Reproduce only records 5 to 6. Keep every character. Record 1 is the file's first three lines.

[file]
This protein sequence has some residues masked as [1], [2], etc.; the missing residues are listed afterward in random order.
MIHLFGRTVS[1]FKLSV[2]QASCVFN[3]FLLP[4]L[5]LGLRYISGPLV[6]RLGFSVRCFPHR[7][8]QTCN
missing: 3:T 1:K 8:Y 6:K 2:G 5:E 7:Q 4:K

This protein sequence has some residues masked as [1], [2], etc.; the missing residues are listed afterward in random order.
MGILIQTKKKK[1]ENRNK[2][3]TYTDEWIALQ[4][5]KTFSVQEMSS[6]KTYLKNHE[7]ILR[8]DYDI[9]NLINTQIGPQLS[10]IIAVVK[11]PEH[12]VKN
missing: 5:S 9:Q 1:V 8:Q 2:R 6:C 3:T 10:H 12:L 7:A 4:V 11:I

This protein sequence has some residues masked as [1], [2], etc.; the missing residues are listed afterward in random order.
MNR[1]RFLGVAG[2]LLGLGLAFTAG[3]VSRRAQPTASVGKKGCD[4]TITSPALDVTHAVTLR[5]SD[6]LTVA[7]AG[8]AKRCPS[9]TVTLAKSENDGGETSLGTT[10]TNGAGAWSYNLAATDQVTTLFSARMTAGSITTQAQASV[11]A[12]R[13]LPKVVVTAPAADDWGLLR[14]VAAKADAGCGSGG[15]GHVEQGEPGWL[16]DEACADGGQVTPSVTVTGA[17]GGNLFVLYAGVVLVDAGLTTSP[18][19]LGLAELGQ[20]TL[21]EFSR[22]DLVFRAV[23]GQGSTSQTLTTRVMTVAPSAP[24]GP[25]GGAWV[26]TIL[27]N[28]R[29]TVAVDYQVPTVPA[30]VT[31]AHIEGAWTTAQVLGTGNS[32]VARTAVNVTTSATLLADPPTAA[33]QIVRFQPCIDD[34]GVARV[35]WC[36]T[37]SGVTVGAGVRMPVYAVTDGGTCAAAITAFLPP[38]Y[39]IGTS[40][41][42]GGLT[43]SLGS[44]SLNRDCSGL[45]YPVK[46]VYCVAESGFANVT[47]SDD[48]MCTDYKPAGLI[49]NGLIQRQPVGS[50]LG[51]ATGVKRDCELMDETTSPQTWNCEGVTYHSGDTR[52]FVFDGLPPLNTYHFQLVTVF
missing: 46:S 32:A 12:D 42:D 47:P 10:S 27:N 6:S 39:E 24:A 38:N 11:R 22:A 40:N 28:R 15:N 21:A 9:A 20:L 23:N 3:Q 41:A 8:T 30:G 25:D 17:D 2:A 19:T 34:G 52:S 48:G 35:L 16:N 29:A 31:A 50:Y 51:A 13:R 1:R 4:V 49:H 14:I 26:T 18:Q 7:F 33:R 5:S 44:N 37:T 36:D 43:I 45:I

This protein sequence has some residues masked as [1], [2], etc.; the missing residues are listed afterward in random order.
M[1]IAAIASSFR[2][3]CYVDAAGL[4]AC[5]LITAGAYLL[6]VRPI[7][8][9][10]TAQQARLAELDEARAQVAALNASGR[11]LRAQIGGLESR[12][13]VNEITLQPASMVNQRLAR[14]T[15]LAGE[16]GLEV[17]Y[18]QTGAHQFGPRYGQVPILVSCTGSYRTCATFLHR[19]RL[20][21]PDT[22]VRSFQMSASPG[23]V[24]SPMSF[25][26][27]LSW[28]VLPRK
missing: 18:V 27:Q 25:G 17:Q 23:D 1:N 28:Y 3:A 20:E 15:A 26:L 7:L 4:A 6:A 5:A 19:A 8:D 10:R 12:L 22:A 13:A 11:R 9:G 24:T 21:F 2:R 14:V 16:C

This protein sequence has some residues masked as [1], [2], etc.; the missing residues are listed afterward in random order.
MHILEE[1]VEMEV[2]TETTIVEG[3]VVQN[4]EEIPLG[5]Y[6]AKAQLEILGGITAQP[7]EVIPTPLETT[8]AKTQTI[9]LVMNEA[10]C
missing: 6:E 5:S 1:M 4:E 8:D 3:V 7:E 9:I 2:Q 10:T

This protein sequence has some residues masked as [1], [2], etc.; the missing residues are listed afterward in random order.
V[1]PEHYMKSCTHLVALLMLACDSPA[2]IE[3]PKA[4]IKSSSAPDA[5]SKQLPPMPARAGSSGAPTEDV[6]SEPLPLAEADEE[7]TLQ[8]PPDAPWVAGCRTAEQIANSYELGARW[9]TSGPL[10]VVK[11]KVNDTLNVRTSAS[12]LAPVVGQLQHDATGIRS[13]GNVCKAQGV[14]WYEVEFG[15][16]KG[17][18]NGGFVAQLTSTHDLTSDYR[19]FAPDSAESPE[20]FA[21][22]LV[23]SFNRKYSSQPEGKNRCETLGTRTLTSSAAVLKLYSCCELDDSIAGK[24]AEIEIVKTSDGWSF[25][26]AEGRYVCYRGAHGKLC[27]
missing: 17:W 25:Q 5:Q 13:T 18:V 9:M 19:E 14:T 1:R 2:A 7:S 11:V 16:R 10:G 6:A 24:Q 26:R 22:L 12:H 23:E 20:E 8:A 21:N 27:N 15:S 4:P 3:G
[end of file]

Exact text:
This protein sequence has some residues masked as [1], [2], etc.; the missing residues are listed afterward in random order.
MHILEE[1]VEMEV[2]TETTIVEG[3]VVQN[4]EEIPLG[5]Y[6]AKAQLEILGGITAQP[7]EVIPTPLETT[8]AKTQTI[9]LVMNEA[10]C
missing: 6:E 5:S 1:M 4:E 8:D 3:V 7:E 9:I 2:Q 10:T

This protein sequence has some residues masked as [1], [2], etc.; the missing residues are listed afterward in random order.
V[1]PEHYMKSCTHLVALLMLACDSPA[2]IE[3]PKA[4]IKSSSAPDA[5]SKQLPPMPARAGSSGAPTEDV[6]SEPLPLAEADEE[7]TLQ[8]PPDAPWVAGCRTAEQIANSYELGARW[9]TSGPL[10]VVK[11]KVNDTLNVRTSAS[12]LAPVVGQLQHDATGIRS[13]GNVCKAQGV[14]WYEVEFG[15][16]KG[17][18]NGGFVAQLTSTHDLTSDYR[19]FAPDSAESPE[20]FA[21][22]LV[23]SFNRKYSSQPEGKNRCETLGTRTLTSSAAVLKLYSCCELDDSIAGK[24]AEIEIVKTSDGWSF[25][26]AEGRYVCYRGAHGKLC[27]
missing: 17:W 25:Q 5:Q 13:T 18:V 9:M 19:E 14:T 1:R 2:A 7:S 11:V 16:R 10:G 6:A 24:Q 26:R 22:L 12:H 23:E 20:E 8:A 21:N 27:N 15:S 4:P 3:G